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What is beer made from?
Nature's Gift
... malted barley, hops, water and yeast - beer simply couldn't be more natural...


Barley is the main constituent of beer, as grapes are to wine so barley is to beer. Barley grains are low in fat and protein but rich in starch. In nature this starch would feed the growing barley plant, but in brewing we hijack the starch to make beer. Brewers use specially selected varieties of barley that are particularly suited to being malted and making high quality beer. The maritime climate of the United Kingdom is particularly good for growing malting barley making British malt amongst the best in the world.

  Hops With over 200 natural flavour compounds arising from its essential oils, the hop packs a mighty punch. There are many different varieties of hops. Brewers use single varieties or blends to produce different flavours. The way hops are used during brewing also affects the flavour of the beer. Hops are added early in the boil for bitterness but adding aroma hops late in the boil ("late hopping") produces a distinctive citrus or spicy hop character.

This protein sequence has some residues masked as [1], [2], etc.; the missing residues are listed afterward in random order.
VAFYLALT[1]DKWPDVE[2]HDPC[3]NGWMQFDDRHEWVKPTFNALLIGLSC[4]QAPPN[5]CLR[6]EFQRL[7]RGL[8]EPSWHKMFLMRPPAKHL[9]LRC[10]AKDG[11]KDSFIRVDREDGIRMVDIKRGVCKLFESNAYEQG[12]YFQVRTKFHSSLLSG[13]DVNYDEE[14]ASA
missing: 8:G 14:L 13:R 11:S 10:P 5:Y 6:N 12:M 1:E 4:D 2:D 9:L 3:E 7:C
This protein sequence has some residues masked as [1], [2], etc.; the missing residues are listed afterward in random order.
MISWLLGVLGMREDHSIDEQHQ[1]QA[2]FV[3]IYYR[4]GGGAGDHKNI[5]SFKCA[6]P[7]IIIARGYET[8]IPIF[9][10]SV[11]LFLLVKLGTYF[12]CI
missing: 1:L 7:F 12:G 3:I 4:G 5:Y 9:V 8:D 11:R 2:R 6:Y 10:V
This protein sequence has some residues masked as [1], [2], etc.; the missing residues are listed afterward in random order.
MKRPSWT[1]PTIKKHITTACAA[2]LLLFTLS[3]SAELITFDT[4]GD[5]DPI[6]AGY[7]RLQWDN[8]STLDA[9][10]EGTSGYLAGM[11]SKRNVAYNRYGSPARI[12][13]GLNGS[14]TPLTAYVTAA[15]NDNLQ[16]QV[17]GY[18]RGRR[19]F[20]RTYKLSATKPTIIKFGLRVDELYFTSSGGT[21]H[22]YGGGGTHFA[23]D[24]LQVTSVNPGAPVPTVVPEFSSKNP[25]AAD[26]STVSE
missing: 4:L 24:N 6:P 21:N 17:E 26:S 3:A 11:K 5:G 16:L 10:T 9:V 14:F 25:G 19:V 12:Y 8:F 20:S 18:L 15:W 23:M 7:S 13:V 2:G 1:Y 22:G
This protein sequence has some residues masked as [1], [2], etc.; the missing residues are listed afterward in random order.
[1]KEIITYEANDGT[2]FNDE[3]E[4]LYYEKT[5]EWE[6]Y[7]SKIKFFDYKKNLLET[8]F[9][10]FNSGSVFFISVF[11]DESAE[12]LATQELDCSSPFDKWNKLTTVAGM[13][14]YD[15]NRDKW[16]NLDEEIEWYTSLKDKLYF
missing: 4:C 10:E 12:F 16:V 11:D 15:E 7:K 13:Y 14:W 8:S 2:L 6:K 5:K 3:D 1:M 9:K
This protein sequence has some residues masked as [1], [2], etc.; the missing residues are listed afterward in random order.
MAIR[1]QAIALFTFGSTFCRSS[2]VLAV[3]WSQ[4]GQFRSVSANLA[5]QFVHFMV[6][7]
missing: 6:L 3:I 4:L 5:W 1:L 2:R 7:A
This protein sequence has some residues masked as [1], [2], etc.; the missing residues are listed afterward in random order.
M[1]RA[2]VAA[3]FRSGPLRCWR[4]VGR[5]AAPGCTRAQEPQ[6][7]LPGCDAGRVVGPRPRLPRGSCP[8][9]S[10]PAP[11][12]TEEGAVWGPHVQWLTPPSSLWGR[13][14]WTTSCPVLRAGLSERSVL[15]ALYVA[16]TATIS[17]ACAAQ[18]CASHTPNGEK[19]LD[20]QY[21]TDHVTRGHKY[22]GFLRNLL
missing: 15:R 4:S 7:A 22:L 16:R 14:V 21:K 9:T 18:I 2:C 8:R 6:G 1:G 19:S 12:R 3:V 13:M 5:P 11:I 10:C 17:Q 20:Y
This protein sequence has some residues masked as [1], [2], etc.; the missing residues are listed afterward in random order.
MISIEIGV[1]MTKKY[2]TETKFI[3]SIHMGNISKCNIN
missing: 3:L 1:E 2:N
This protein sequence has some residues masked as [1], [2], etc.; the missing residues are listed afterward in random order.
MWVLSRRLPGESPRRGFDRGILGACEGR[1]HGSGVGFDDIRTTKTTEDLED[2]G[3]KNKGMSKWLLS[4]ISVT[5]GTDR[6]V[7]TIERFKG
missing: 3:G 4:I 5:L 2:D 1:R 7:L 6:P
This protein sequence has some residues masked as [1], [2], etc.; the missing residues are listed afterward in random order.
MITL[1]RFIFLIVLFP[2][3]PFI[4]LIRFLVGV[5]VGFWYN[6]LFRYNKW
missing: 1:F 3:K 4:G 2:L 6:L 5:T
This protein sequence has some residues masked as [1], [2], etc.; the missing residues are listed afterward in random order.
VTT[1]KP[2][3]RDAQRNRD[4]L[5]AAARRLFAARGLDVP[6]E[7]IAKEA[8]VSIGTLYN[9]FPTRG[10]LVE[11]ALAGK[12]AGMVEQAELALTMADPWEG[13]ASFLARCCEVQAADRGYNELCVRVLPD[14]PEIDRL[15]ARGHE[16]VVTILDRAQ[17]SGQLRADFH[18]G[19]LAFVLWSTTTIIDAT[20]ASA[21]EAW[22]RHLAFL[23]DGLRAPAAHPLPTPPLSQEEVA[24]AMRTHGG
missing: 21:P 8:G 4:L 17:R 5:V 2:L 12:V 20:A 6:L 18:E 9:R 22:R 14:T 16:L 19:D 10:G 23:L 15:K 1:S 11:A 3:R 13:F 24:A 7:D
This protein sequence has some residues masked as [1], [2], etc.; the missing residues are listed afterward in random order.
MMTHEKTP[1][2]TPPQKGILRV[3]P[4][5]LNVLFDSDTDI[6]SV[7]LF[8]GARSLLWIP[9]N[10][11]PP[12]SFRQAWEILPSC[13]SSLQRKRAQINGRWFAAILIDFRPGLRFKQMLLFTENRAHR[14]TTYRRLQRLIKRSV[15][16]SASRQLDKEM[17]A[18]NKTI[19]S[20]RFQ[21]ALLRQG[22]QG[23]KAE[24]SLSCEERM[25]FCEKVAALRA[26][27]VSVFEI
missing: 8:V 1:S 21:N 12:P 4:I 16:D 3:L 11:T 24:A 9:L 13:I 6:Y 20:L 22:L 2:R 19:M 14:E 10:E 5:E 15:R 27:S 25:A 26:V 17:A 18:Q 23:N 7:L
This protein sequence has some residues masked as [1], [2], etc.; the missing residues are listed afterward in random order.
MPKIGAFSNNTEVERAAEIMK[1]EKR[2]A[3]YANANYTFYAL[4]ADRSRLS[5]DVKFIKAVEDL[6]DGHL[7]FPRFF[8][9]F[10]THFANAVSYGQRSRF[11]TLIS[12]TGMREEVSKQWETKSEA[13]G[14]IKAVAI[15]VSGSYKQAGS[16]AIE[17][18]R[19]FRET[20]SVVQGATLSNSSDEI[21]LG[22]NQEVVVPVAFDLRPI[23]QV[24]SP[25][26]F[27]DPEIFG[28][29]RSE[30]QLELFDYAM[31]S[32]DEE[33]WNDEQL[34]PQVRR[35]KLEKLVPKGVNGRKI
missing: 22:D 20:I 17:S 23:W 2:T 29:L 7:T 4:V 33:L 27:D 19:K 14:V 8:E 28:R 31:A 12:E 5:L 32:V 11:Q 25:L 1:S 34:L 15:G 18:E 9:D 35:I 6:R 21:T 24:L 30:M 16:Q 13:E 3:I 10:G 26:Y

Water High quality water is essential to the brewing process with four to six pints needed to produce every pint of beer. The particular salts naturally dissolved in local water supplies explains why some quite small towns such as Burton On Trent, Alton and Tadcaster could become home to several large breweries.
  Yeast Yeast is a microscopic member of the fungus family. The Latin name for brewing yeast is "Saccharomyces cerevisiae" - literally "beer sugar yeast"! Yeast produces a vast array of flavour compounds and much of the subtlety of beer flavour comes from the yeast strain. Brewers use their own specially selected and jealously guarded yeast strains to produce the distinctive flavours of their own beers.